DistribuTech is the largest power grid technology conference in the U.S.
Transformation is the name of the game in the electric power industry, and that fueled the energy, so to speak, at DistribuTech 2020 last week in San Antonio.
New solutions and a flood of blow-your-mind innovations in AI (artificial intelligence) are powering the heightened needs in the utilities industry. But one thing is clear: it is and always will be the people who are making it happen. They are the gatekeepers who keep us safe and keep the machine running in the command and control centers of today.
I was reminded of this a few days ago when I received a text notification from my utility provider that the power was out in my neighborhood and would be back on in one hour. This minute-to-minute monitoring typically occurs in the NOC (network operations center), and this is the part of the process I love.
Here’s what I saw at DistribuTech 2020, viewed through this human-centric lens. With a focus on the safety, comfort and productivity of the control room operators on the front lines making it all happen, I walked the DistribuTech 2020 exhibit floor to see what’s new and what trends are emerging in the world of operator-centric console furniture. (Spoiler alert: grey is a popular color for control rooms.)
- Evans–Based out of Calgary, CAN, Evans teamed up with digital display manufacturer Planar, exhibiting a large, linear control room console with a grey surface from their Response Nextgen line. The console includes an LED lighting system running across the top and bottom edges with a range of light colors that the control room operator can control with push buttons. Pretty cool.
- TBC–TBC Consoles out of Edgewood, NY had its own booth, supporting a video wall and one height-adjustable command and control console. The workstation had a single surface, with several control room monitors mounted on monitor arms. The console color theme was grey with dark grey panel surround and a light grey work surface.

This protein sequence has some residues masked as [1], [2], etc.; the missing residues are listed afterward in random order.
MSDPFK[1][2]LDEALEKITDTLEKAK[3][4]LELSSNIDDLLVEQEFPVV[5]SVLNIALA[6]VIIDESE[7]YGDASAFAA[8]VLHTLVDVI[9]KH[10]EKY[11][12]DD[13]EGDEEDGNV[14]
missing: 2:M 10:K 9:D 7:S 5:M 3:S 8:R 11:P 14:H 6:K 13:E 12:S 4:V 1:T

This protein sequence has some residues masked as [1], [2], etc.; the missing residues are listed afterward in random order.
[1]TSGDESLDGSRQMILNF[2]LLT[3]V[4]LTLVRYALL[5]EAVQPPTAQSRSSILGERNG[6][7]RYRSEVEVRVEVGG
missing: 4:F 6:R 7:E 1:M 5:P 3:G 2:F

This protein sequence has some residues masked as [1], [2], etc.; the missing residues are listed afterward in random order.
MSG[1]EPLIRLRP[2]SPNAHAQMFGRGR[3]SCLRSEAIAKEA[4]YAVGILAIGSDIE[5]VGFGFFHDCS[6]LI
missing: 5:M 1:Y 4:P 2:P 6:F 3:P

- Winsted–Minneapolis-based exhibited a smaller Prestige Sight-Line command center console in the AVI/SPL booth, along with a portable Barco video wall. The workstation was not height-adjustable, and there were no mounted computers nor control room monitors on the console.
- Xybix–Then there’s us, Xybix of Littleton, CO. We had our own booth and displayed our dual-surface, operator-centric console with monitors stacked in a 2-over-2 configuration. The color scheme was a dark grey wood-look surface. Our communication and control console was height-adjustable for operators’ sit-to-stand work.
This is a quick summary of the control room consoles I saw at Distributech 2020. I will add that a trend I’ve seen growing over the past four years is a greater appreciation for, and demand for, sit-to-stand workstations for control room operators. If you’re thinking about updating your control room, I would start with a sit-to-stand console. In the initial budgeting stage for your control room? Check out our control room budgeting blog for more.